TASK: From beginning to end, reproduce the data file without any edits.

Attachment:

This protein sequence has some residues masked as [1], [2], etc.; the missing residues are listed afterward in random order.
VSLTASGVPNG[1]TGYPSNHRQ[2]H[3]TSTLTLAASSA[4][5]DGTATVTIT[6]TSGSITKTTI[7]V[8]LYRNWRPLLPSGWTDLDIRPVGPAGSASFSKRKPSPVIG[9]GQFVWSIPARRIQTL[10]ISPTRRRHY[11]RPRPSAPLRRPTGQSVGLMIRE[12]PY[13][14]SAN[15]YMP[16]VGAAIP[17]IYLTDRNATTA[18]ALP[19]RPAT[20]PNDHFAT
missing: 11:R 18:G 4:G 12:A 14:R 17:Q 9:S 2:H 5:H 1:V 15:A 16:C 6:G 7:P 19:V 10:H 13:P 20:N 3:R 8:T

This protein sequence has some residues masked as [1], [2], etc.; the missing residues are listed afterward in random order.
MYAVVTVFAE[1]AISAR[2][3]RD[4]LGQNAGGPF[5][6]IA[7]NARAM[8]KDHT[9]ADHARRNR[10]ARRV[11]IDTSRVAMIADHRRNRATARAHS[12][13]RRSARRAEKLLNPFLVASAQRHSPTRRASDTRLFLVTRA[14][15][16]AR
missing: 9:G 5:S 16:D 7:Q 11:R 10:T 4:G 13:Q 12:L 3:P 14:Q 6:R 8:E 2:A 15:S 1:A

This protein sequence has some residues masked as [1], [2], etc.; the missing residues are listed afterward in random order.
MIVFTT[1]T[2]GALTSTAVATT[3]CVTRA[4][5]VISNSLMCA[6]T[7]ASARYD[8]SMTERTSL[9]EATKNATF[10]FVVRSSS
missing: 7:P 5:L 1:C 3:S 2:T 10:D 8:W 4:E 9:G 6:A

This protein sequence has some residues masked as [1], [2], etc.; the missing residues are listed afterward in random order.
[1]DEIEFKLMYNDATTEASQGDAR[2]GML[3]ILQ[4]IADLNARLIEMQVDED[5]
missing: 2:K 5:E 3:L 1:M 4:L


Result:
This protein sequence has some residues masked as [1], [2], etc.; the missing residues are listed afterward in random order.
VSLTASGVPNG[1]TGYPSNHRQ[2]H[3]TSTLTLAASSA[4][5]DGTATVTIT[6]TSGSITKTTI[7]V[8]LYRNWRPLLPSGWTDLDIRPVGPAGSASFSKRKPSPVIG[9]GQFVWSIPARRIQTL[10]ISPTRRRHY[11]RPRPSAPLRRPTGQSVGLMIRE[12]PY[13][14]SAN[15]YMP[16]VGAAIP[17]IYLTDRNATTA[18]ALP[19]RPAT[20]PNDHFAT
missing: 11:R 18:G 4:G 12:A 14:R 17:Q 9:S 2:H 5:H 1:V 15:A 16:C 6:G 7:P 19:V 10:H 13:P 20:N 3:R 8:T

This protein sequence has some residues masked as [1], [2], etc.; the missing residues are listed afterward in random order.
MYAVVTVFAE[1]AISAR[2][3]RD[4]LGQNAGGPF[5][6]IA[7]NARAM[8]KDHT[9]ADHARRNR[10]ARRV[11]IDTSRVAMIADHRRNRATARAHS[12][13]RRSARRAEKLLNPFLVASAQRHSPTRRASDTRLFLVTRA[14][15][16]AR
missing: 9:G 5:S 16:D 7:Q 11:R 10:T 4:G 13:Q 12:L 3:P 14:Q 6:R 8:E 2:A 15:S 1:A

This protein sequence has some residues masked as [1], [2], etc.; the missing residues are listed afterward in random order.
MIVFTT[1]T[2]GALTSTAVATT[3]CVTRA[4][5]VISNSLMCA[6]T[7]ASARYD[8]SMTERTSL[9]EATKNATF[10]FVVRSSS
missing: 7:P 5:L 1:C 3:S 2:T 10:D 8:W 4:E 9:G 6:A

This protein sequence has some residues masked as [1], [2], etc.; the missing residues are listed afterward in random order.
[1]DEIEFKLMYNDATTEASQGDAR[2]GML[3]ILQ[4]IADLNARLIEMQVDED[5]
missing: 2:K 5:E 3:L 1:M 4:L